Shadow Government

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Remembering a patriot

I did not know Dick Holbrooke particularly well. We shared neither the same social nor political circles. When we did interact, I found that he lived up to the image he had created for himself: brilliant, assertive, supremely self-confident. These traits served him well when he was banging Balkan heads together to bring about the ...

ANDREAS SOLARO/AFP/Getty Images
ANDREAS SOLARO/AFP/Getty Images
ANDREAS SOLARO/AFP/Getty Images

I did not know Dick Holbrooke particularly well. We shared neither the same social nor political circles. When we did interact, I found that he lived up to the image he had created for himself: brilliant, assertive, supremely self-confident. These traits served him well when he was banging Balkan heads together to bring about the Dayton Accords of 1995. Holbrooke wasn't just dealing with warring groups; he was tackling historic hatreds that rivaled those of Northern Ireland and Israel and the Arabs. In fact, the latter two conflicts had never led to World War; Bosnian bitterness triggered World War I. That Holbrooke was able to bring about a peace, however uneasy, that has held for the past fifteen years is lasting testimony to his ability as a negotiator.

Of course, Bosnia was only one highlight of Holbrooke's career. His reach quite literally extended across the globe. He was a familiar figure in Europe before he took on the Bosnian challenge, having served as Ambassador to Germany prior to becoming assistant secretary of state for Europe, the job he held when he pushed through the Dayton Accords. Yet at the same time he was a recognized East Asia expert who maintained his ties with the region when he was out of government. Having served as an extremely effective president of the Asia Society, he was quite familiar with the situation in Afghanistan and Pakistan when he took on role as special envoy to those troubled countries.

Everyone knew that Dick Holbrooke wanted to be secretary of state. He never got the job. When Bill Clinton offered him the Ambassadorship to the U.N. it was clearly a consolation prize. But unlike others in Washington whose egos blocked them from taking jobs they thought were a rung too low for their talents, Holbrooke saluted smartly and served in what after all, as he would remind people, was a cabinet position.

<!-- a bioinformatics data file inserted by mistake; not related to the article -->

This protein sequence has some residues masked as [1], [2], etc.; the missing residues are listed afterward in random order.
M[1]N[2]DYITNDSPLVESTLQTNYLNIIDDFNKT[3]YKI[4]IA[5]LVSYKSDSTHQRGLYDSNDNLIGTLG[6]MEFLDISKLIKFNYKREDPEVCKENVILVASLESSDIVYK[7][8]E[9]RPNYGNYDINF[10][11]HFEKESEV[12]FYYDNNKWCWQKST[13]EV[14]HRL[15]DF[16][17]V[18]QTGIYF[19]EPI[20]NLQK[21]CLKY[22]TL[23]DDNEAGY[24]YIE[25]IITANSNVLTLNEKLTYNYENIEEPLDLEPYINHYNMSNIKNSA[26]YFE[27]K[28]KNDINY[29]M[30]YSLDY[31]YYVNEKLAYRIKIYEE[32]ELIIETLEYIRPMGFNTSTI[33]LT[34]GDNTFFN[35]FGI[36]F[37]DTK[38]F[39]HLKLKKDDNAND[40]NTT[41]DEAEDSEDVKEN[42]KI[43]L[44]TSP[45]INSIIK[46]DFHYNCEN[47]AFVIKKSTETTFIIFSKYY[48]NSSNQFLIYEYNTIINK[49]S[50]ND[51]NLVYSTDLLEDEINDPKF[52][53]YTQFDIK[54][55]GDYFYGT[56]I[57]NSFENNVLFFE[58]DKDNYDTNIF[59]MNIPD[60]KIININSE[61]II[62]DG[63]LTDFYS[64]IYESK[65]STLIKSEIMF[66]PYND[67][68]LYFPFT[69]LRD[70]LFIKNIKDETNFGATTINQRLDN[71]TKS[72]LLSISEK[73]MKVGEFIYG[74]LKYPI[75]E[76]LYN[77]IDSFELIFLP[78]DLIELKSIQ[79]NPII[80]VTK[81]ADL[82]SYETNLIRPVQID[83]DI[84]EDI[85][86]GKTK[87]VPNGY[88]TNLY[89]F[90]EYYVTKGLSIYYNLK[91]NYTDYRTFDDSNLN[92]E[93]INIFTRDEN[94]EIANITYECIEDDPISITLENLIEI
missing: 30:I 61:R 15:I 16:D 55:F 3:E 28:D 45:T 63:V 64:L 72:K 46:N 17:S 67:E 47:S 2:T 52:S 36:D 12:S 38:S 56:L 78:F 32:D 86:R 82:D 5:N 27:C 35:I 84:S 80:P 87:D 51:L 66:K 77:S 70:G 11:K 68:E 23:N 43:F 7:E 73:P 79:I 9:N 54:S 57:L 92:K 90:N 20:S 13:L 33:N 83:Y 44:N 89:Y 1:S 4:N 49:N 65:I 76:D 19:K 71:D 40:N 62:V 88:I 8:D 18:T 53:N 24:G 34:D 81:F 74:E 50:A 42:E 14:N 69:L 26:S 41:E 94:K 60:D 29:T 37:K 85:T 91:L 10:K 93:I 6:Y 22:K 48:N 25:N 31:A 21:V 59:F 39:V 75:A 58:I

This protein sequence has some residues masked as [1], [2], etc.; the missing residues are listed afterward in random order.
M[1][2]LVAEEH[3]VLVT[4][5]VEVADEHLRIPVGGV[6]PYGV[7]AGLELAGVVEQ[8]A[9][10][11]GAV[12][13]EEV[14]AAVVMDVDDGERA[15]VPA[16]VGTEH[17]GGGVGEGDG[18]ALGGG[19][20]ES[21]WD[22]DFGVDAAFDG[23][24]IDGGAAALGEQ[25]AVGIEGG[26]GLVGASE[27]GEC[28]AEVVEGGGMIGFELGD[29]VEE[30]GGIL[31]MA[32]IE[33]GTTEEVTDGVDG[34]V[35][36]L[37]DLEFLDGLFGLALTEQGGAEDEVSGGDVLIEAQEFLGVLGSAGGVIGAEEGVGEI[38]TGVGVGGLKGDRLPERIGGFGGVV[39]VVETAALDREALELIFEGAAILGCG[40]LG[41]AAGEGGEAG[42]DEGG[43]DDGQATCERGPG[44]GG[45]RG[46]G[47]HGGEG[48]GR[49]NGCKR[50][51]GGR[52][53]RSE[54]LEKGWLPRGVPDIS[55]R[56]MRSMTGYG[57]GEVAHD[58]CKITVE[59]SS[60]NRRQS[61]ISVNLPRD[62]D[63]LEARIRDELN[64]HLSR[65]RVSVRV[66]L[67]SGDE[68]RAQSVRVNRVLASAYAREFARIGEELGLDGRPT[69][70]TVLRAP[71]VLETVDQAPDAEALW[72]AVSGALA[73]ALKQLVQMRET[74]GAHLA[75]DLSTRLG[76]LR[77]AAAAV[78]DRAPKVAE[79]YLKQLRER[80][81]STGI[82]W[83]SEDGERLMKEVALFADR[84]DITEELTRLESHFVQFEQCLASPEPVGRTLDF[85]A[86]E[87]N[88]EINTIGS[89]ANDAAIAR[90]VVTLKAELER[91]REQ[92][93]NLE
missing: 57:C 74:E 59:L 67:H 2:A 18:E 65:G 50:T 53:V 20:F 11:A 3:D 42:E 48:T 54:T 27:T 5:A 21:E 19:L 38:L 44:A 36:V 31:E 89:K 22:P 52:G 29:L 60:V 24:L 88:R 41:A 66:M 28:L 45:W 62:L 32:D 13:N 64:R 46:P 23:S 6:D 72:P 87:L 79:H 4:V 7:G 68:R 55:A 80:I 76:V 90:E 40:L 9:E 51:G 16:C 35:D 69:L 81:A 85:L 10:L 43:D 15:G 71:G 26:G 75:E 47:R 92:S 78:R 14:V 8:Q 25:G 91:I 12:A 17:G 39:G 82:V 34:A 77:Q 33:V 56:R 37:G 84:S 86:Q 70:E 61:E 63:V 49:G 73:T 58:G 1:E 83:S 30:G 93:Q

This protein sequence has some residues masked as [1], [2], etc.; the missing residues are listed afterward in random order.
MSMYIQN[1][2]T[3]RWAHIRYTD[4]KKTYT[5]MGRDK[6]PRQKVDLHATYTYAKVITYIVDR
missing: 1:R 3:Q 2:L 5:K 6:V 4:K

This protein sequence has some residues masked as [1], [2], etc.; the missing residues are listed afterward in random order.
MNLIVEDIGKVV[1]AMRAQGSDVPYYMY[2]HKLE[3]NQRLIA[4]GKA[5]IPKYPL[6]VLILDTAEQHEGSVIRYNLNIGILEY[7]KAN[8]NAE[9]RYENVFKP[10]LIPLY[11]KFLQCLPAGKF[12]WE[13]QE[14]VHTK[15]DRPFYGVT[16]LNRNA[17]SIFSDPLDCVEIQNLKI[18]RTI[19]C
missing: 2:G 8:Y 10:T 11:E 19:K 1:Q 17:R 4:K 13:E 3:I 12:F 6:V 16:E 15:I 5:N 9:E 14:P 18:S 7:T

I did not know Dick Holbrooke particularly well. We shared neither the same social nor political circles. When we did interact, I found that he lived up to the image he had created for himself: brilliant, assertive, supremely self-confident. These traits served him well when he was banging Balkan heads together to bring about the Dayton Accords of 1995. Holbrooke wasn’t just dealing with warring groups; he was tackling historic hatreds that rivaled those of Northern Ireland and Israel and the Arabs. In fact, the latter two conflicts had never led to World War; Bosnian bitterness triggered World War I. That Holbrooke was able to bring about a peace, however uneasy, that has held for the past fifteen years is lasting testimony to his ability as a negotiator.

Of course, Bosnia was only one highlight of Holbrooke’s career. His reach quite literally extended across the globe. He was a familiar figure in Europe before he took on the Bosnian challenge, having served as Ambassador to Germany prior to becoming assistant secretary of state for Europe, the job he held when he pushed through the Dayton Accords. Yet at the same time he was a recognized East Asia expert who maintained his ties with the region when he was out of government. Having served as an extremely effective president of the Asia Society, he was quite familiar with the situation in Afghanistan and Pakistan when he took on role as special envoy to those troubled countries.

Everyone knew that Dick Holbrooke wanted to be secretary of state. He never got the job. When Bill Clinton offered him the Ambassadorship to the U.N. it was clearly a consolation prize. But unlike others in Washington whose egos blocked them from taking jobs they thought were a rung too low for their talents, Holbrooke saluted smartly and served in what after all, as he would remind people, was a cabinet position. 

Again, Barack Obama did not offer him the seventh floor office that he wanted at State. Yet again he did not refuse his President’s request to undertake a different, and difficult, mission. 

At the end of the day, despite his bluster, Richard Holbrooke was a patriot who, with however much difficulty, repressed his ego to serve his country. And in that regard he will remain a model for us all.

Dov Zakheim is the former Under Secretary of Defense.

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